The project has planned various excavations, all under archaeological supervision, both to lower the height of the existing basements and to create new underground spaces, among which a conference room, in the middle of the ancient cloister of the monastery.
Even though the excavation is still in progress, it is already possible to have some preview on the archaeological finds unearthened up to now.
The digged parts have shown some stratifications and remains of building structures from the Roman age until the present.
Among the ceramic finds there are some dishes and bowls dating back to the Renaissance Era.
Concerning the building structures, one building, dating back from 12th -13th century to 15thc., is particularly oustanding for its dimensions – at least 16 metres x 13m – and care in building it. It is situated behind the church of Saint Gaetano, and it probably consisted in a house or a military building but not a religious one, even though we know that in the mid-fourteenth century there was a church dedicated to Saints Simon and Jude in this area, with a small monastery.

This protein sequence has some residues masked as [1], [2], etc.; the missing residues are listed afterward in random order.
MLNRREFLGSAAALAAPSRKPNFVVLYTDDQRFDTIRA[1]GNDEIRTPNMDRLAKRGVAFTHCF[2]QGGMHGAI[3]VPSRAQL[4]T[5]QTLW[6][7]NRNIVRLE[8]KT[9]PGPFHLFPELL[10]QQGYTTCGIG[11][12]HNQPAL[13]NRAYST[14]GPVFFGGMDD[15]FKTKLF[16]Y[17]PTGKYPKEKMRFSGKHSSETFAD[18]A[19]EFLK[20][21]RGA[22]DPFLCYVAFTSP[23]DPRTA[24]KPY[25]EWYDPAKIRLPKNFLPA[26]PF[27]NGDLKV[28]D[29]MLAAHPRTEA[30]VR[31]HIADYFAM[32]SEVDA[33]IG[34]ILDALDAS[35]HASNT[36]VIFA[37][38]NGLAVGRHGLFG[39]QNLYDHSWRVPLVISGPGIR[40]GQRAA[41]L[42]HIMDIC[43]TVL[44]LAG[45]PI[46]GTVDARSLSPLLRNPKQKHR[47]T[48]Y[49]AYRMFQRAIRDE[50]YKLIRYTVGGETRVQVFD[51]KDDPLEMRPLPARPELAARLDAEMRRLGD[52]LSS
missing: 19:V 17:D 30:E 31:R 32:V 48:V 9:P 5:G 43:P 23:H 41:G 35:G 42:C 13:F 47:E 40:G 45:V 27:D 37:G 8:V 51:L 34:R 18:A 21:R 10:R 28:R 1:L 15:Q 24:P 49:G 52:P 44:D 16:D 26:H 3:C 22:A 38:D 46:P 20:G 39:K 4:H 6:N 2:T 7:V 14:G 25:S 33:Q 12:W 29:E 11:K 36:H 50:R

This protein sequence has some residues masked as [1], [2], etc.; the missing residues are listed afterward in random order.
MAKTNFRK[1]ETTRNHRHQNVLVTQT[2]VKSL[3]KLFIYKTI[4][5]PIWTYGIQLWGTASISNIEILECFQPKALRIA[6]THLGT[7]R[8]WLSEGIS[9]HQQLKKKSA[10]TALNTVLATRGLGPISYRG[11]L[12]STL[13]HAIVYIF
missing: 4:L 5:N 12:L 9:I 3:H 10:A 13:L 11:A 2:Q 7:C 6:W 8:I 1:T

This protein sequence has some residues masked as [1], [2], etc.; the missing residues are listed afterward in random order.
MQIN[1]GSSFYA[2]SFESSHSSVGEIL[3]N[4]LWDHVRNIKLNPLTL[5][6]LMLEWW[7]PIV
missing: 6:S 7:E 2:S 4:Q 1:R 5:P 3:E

Before this building, in this areas already existed several Medieval buildings and infrastructures (11th -12th century) of smaller dimensions, probably related to either some manufacturing or craftman activities.
On the lower levels, on the contrary, there are nearly no traces of buildings: the area was probably used as vegetable gardens, as it usually happened in other areas of the town during the Early Middle Ages (6th-10th centuries).
The layers dating back to the late antiquity and the first periods of the Early Middle Ages (between the 4th and the 6th century) contain a large amount of headstone fragments, sometimes of a great value: road trachyte ‘basoli’ (large paving stones), squared elements, but also fragments of columns, Corinthian capitals, and friezes in marble.
It will be important to identify the origin of these fragments, that will be probably not so far away.
Concerning the Roman Age, it was important the finding of a small dig of amphoras, certainly not isolated as the excavations are revealing evidence of other similar clusterings.